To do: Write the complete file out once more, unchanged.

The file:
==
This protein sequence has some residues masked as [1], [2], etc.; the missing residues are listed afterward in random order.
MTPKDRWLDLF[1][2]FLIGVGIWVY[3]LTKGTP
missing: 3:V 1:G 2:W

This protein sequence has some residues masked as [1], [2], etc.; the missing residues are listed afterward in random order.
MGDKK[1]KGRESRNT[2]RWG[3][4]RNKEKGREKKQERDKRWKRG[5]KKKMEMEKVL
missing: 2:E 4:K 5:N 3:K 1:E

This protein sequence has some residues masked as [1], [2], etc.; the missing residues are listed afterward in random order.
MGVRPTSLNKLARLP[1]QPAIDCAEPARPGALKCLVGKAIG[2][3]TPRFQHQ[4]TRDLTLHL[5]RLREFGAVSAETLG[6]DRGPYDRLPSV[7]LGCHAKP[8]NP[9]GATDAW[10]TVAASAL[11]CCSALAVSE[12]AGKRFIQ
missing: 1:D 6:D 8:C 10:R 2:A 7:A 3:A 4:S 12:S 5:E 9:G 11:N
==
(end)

This protein sequence has some residues masked as [1], [2], etc.; the missing residues are listed afterward in random order.
MTPKDRWLDLF[1][2]FLIGVGIWVY[3]LTKGTP
missing: 3:V 1:G 2:W

This protein sequence has some residues masked as [1], [2], etc.; the missing residues are listed afterward in random order.
MGDKK[1]KGRESRNT[2]RWG[3][4]RNKEKGREKKQERDKRWKRG[5]KKKMEMEKVL
missing: 2:E 4:K 5:N 3:K 1:E

This protein sequence has some residues masked as [1], [2], etc.; the missing residues are listed afterward in random order.
MGVRPTSLNKLARLP[1]QPAIDCAEPARPGALKCLVGKAIG[2][3]TPRFQHQ[4]TRDLTLHL[5]RLREFGAVSAETLG[6]DRGPYDRLPSV[7]LGCHAKP[8]NP[9]GATDAW[10]TVAASAL[11]CCSALAVSE[12]AGKRFIQ
missing: 1:D 6:D 8:C 10:R 2:A 7:A 3:A 4:S 12:S 5:E 9:G 11:N